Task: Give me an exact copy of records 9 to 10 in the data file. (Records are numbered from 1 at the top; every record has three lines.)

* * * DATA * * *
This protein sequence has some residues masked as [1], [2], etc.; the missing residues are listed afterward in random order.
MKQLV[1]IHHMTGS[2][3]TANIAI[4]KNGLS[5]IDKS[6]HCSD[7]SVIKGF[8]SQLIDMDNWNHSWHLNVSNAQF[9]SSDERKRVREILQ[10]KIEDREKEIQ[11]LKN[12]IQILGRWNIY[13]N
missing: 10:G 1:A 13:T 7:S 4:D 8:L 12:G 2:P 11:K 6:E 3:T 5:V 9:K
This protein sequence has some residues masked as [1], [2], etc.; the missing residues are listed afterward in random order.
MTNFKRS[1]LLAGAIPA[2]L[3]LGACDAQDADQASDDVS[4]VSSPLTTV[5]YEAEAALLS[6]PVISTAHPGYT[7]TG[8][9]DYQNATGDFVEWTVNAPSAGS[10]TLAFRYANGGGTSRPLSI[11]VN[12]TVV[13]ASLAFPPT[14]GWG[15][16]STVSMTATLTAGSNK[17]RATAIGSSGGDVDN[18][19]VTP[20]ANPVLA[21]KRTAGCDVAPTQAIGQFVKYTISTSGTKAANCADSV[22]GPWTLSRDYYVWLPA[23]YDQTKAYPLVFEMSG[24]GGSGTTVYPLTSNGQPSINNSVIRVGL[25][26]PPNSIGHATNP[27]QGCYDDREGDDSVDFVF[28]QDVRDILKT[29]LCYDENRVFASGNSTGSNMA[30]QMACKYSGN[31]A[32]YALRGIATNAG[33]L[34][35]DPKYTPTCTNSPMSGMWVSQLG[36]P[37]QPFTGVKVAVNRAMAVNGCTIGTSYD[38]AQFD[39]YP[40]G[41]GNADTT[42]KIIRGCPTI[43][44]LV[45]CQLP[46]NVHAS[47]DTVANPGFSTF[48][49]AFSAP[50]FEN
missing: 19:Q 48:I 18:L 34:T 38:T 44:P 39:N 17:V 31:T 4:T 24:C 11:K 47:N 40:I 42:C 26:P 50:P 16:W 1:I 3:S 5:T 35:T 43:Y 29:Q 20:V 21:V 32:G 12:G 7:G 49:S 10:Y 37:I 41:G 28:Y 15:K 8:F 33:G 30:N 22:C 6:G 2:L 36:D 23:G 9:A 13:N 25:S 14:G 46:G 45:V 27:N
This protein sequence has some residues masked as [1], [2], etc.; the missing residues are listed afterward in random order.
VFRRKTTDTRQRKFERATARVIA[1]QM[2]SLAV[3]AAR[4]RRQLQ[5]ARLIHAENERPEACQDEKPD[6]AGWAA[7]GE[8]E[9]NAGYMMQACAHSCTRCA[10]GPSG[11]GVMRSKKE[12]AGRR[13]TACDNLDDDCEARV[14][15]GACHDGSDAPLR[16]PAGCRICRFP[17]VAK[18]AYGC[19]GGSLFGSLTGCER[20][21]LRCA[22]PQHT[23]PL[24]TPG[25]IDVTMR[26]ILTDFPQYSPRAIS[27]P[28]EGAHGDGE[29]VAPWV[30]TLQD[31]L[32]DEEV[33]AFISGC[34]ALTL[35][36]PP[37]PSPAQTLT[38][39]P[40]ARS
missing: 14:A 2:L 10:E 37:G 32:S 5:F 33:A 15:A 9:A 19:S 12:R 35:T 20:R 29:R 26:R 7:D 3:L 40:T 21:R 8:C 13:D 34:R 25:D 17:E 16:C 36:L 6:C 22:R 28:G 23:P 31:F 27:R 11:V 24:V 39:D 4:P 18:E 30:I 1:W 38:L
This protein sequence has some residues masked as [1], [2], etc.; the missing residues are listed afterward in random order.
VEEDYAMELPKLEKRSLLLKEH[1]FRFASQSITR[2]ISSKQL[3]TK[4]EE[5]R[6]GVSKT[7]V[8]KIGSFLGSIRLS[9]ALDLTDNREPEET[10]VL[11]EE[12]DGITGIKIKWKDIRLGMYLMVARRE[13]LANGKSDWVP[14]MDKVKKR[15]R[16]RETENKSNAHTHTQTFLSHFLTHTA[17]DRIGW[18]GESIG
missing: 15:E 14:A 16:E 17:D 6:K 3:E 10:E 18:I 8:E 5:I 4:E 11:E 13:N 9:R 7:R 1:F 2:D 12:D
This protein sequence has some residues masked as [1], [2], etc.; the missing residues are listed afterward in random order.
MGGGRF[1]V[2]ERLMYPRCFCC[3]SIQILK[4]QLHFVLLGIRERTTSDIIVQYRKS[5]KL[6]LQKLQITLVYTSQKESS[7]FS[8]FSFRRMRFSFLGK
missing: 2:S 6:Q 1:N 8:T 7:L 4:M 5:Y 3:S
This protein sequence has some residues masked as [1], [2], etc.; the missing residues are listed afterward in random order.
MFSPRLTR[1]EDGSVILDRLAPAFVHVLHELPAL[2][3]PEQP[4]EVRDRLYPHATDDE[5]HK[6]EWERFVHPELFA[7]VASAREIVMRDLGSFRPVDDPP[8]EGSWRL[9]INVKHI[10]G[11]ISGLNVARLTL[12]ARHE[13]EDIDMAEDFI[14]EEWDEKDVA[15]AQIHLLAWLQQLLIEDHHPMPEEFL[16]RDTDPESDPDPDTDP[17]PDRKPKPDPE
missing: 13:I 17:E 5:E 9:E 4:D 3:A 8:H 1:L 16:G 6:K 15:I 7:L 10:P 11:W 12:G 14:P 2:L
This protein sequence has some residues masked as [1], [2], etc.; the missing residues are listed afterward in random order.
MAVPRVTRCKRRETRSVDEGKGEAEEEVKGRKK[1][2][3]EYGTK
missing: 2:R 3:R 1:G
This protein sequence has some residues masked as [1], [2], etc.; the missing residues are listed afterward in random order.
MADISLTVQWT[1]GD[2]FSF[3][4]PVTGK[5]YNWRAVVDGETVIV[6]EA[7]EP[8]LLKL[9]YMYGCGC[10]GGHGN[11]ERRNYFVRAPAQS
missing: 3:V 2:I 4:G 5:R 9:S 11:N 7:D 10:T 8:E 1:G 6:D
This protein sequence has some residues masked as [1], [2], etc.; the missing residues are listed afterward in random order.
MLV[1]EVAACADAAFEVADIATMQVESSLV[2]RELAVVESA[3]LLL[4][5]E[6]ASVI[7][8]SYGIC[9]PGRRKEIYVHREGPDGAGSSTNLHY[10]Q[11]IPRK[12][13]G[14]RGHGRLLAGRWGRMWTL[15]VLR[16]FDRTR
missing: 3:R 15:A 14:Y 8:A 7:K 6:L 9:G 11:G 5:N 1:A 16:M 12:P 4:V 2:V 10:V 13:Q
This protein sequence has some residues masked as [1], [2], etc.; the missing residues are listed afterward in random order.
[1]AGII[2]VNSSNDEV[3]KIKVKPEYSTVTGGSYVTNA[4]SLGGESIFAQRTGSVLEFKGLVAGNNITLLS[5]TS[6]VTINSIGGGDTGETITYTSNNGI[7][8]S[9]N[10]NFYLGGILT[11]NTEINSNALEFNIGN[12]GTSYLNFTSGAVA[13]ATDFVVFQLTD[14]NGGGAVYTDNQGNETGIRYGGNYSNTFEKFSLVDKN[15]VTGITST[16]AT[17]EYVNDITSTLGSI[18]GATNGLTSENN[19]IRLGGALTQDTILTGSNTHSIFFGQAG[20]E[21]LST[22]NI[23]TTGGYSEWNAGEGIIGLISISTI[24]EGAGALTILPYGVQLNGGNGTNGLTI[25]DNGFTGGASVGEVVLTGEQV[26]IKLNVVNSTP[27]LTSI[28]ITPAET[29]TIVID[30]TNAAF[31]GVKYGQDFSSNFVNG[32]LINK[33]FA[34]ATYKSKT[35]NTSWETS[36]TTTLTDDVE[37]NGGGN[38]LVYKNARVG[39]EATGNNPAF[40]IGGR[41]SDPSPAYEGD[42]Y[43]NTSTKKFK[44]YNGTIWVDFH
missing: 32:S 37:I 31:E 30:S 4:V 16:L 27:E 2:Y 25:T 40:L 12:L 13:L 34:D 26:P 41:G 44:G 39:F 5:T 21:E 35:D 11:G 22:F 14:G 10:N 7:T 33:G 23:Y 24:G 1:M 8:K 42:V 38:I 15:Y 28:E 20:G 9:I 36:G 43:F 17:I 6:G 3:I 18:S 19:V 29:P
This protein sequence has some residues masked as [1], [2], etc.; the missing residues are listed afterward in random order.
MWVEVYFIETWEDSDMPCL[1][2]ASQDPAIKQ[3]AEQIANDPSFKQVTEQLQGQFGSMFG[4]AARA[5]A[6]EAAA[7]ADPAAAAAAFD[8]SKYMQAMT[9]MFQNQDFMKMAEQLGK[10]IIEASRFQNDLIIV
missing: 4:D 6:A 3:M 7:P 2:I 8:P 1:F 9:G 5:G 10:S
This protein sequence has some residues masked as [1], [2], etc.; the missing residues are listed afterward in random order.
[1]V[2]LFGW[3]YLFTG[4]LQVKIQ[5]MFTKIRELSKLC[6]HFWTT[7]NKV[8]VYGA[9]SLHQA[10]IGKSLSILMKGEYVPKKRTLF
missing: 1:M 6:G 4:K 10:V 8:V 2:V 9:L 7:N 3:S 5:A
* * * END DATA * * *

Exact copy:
This protein sequence has some residues masked as [1], [2], etc.; the missing residues are listed afterward in random order.
MLV[1]EVAACADAAFEVADIATMQVESSLV[2]RELAVVESA[3]LLL[4][5]E[6]ASVI[7][8]SYGIC[9]PGRRKEIYVHREGPDGAGSSTNLHY[10]Q[11]IPRK[12][13]G[14]RGHGRLLAGRWGRMWTL[15]VLR[16]FDRTR
missing: 3:R 15:A 14:Y 8:A 7:K 6:L 9:G 11:G 5:N 1:A 16:M 12:P 4:V 2:V 10:V 13:Q
This protein sequence has some residues masked as [1], [2], etc.; the missing residues are listed afterward in random order.
[1]AGII[2]VNSSNDEV[3]KIKVKPEYSTVTGGSYVTNA[4]SLGGESIFAQRTGSVLEFKGLVAGNNITLLS[5]TS[6]VTINSIGGGDTGETITYTSNNGI[7][8]S[9]N[10]NFYLGGILT[11]NTEINSNALEFNIGN[12]GTSYLNFTSGAVA[13]ATDFVVFQLTD[14]NGGGAVYTDNQGNETGIRYGGNYSNTFEKFSLVDKN[15]VTGITST[16]AT[17]EYVNDITSTLGSI[18]GATNGLTSENN[19]IRLGGALTQDTILTGSNTHSIFFGQAG[20]E[21]LST[22]NI[23]TTGGYSEWNAGEGIIGLISISTI[24]EGAGALTILPYGVQLNGGNGTNGLTI[25]DNGFTGGASVGEVVLTGEQV[26]IKLNVVNSTP[27]LTSI[28]ITPAET[29]TIVID[30]TNAAF[31]GVKYGQDFSSNFVNG[32]LINK[33]FA[34]ATYKSKT[35]NTSWETS[36]TTTLTDDVE[37]NGGGN[38]LVYKNARVG[39]EATGNNPAF[40]IGGR[41]SDPSPAYEGD[42]Y[43]NTSTKKFK[44]YNGTIWVDFH
missing: 32:S 37:I 31:E 30:S 4:V 16:L 27:E 2:Y 25:T 40:L 12:L 13:L 34:D 26:P 41:G 44:G 39:F 5:T 21:E 35:D 11:G 22:F 14:G 10:N 7:T 33:G 23:Y 24:G 1:M 8:K 42:V 38:I 15:Y 28:E 20:G 9:I 36:G 43:F 17:I 6:G 3:I 18:S 19:V 29:P